too often, i realise, i've made the mistake of thinking that perhaps i'm a little crazy for skipping instead of walking, having spontaneous puppet shows with the cutlery while i'm doing dishes, snorting while laughing Just Because I Can.
the truth is that i would be crazy if i didn't.

Posted by hadashi at 8:54 PM | Comments (2)

March 23, 2006

this week's internet black hole

sucked in by this site
current events haiku rocks!
maybe just one more...

Posted by hadashi at 10:30 PM | Comments (1)

March 17, 2006

what would St. Patrick blog?

i really don't know -- but i'm sure he'd have quite a bit to say. after all, a half-Italian, half-Scottish boy who first went to Ireland as a slave and kidnap victim had more than a few adventures, visions, and transformations to become that country's patron saint. i'm pretty sure that if possible, Patrick would've kept a blog ; after all, his writings and prayers are the only reason we know anything about fifth-century Ireland -- not only are there no other written records from Britain or Ireland during that time, but there is simply nothing at all from Ireland prior to Patrick's blog posts writings.

and i owe St. Patrick, or at least his adopted country, for this blog. no really, it was during my first visit to Ireland -- a whirlwind adventure with Ms. Jen -- that i became determined to make a go of this blogging thing. i haven't been nearly as prolific as i wish i could be; the thought of trying to post more than once a week makes me a little dizzy. i still feel, deep down, that i have to come up with something utterly brilliant or why bother? i still feel totally out of my league with the whole idea of a worldwide community of voices that i've somehow become part of. but that is what i appreciate most about HadashiWorld: the whole community it's ushered me into. thanks for sticking with me, everyone!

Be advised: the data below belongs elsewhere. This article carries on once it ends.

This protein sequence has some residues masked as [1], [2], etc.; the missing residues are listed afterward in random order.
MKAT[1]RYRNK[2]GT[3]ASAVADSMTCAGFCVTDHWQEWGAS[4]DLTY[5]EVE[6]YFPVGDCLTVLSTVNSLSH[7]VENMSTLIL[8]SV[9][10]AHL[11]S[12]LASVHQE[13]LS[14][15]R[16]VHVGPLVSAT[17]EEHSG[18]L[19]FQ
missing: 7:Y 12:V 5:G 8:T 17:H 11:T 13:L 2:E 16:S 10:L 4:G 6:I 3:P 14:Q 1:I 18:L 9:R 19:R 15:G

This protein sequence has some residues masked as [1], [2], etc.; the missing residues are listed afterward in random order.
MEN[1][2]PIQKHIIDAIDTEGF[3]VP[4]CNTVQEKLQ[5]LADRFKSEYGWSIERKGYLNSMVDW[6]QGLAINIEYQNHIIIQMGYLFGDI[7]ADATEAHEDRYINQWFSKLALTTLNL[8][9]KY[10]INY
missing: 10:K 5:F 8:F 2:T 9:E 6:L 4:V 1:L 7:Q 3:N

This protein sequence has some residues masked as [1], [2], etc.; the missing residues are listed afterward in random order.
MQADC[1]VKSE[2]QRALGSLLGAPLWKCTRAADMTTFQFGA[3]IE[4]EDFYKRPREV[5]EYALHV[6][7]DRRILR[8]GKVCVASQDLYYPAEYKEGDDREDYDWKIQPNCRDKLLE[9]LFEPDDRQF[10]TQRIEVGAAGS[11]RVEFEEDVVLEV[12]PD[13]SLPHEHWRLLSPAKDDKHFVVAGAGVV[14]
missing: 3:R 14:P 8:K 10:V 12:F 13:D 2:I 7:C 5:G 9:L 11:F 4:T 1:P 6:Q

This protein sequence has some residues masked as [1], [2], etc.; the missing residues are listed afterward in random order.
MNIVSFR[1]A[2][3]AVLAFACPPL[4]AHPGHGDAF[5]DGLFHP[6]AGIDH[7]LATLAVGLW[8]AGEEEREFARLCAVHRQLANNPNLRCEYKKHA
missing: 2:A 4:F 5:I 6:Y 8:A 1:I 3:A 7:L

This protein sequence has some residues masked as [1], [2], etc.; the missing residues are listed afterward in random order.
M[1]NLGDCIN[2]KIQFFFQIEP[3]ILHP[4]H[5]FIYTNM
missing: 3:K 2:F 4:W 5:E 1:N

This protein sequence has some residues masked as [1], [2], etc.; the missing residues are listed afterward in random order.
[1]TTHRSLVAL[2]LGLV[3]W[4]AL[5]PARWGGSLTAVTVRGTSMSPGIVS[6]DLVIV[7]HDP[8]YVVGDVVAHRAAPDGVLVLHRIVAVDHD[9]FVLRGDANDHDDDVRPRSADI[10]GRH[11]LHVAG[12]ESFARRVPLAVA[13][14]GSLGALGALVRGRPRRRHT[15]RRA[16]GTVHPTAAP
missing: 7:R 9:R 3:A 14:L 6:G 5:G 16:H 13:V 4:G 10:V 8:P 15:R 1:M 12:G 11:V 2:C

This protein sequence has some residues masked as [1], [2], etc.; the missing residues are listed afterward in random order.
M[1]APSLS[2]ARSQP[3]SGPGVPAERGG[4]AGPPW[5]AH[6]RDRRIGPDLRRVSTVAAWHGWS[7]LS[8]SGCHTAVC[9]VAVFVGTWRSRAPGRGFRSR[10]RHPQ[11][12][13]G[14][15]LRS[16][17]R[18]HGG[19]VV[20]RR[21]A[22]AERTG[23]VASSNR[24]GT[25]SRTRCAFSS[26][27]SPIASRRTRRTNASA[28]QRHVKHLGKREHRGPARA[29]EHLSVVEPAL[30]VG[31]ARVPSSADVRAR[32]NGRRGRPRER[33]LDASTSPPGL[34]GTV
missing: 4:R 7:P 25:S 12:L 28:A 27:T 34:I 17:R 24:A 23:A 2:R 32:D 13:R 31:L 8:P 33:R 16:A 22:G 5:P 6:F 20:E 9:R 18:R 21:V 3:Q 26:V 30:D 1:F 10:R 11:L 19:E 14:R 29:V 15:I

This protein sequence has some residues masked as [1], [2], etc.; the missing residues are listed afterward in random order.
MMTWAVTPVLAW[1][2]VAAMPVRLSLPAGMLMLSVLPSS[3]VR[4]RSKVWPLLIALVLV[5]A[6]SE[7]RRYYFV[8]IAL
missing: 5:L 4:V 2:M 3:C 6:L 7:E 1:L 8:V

and in honor of St. Patrick himself, i offer this prayer of his, which was spoken at my wedding:
May the Strength of God guide us.
May the Power of God preserve us.
May the Wisdom of God instruct us.
May the Hand of God protect us.
May the Way of God direct us.
May the Shield of God defend us.
May the Angels of God guard us
Against the snares of the evil one.
May Christ be with us!
May Christ be before us!
May Christ be in us,
Christ be over all!
May Thy Grace, Lord,
Always be ours,
This day, O Lord, and forevermore. Amen.

the faith Patrick lived out was a celebration of trust in a loving, healing God -- free of the gloomy strictures of the existing religiousity of the Roman church. he believed in the goodness of creation, in the value of culture, and in the mystery of redemption. and so to celebrate his feast day, i think i'd like to be more aware of the joy and revelry that comes simply from gratitude: not just for the intangible, but for the sensory world. excuse me while i step outside, breathe deeply, pick a lemon from my backyard tree, and give thanks.

Posted by hadashi at 7:06 AM | Comments (3)